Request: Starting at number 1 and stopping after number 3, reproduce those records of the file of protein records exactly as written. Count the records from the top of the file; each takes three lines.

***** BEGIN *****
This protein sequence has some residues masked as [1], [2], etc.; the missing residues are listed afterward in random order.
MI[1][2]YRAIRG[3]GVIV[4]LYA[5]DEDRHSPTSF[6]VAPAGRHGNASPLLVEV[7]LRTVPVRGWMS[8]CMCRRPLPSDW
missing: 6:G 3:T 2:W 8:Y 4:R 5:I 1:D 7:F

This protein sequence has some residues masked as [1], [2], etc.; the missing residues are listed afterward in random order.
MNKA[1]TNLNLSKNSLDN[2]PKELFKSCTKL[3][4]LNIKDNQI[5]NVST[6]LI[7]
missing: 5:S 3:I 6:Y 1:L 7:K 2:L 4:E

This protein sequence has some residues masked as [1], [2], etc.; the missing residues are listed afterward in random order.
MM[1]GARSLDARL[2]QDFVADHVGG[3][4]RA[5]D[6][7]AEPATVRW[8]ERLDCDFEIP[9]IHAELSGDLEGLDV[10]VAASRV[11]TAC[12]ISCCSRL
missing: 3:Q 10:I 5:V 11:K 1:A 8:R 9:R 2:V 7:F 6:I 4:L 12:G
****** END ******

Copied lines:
This protein sequence has some residues masked as [1], [2], etc.; the missing residues are listed afterward in random order.
MI[1][2]YRAIRG[3]GVIV[4]LYA[5]DEDRHSPTSF[6]VAPAGRHGNASPLLVEV[7]LRTVPVRGWMS[8]CMCRRPLPSDW
missing: 6:G 3:T 2:W 8:Y 4:R 5:I 1:D 7:F

This protein sequence has some residues masked as [1], [2], etc.; the missing residues are listed afterward in random order.
MNKA[1]TNLNLSKNSLDN[2]PKELFKSCTKL[3][4]LNIKDNQI[5]NVST[6]LI[7]
missing: 5:S 3:I 6:Y 1:L 7:K 2:L 4:E

This protein sequence has some residues masked as [1], [2], etc.; the missing residues are listed afterward in random order.
MM[1]GARSLDARL[2]QDFVADHVGG[3][4]RA[5]D[6][7]AEPATVRW[8]ERLDCDFEIP[9]IHAELSGDLEGLDV[10]VAASRV[11]TAC[12]ISCCSRL
missing: 3:Q 10:I 5:V 11:K 1:A 8:R 9:R 2:V 7:F 6:I 4:L 12:G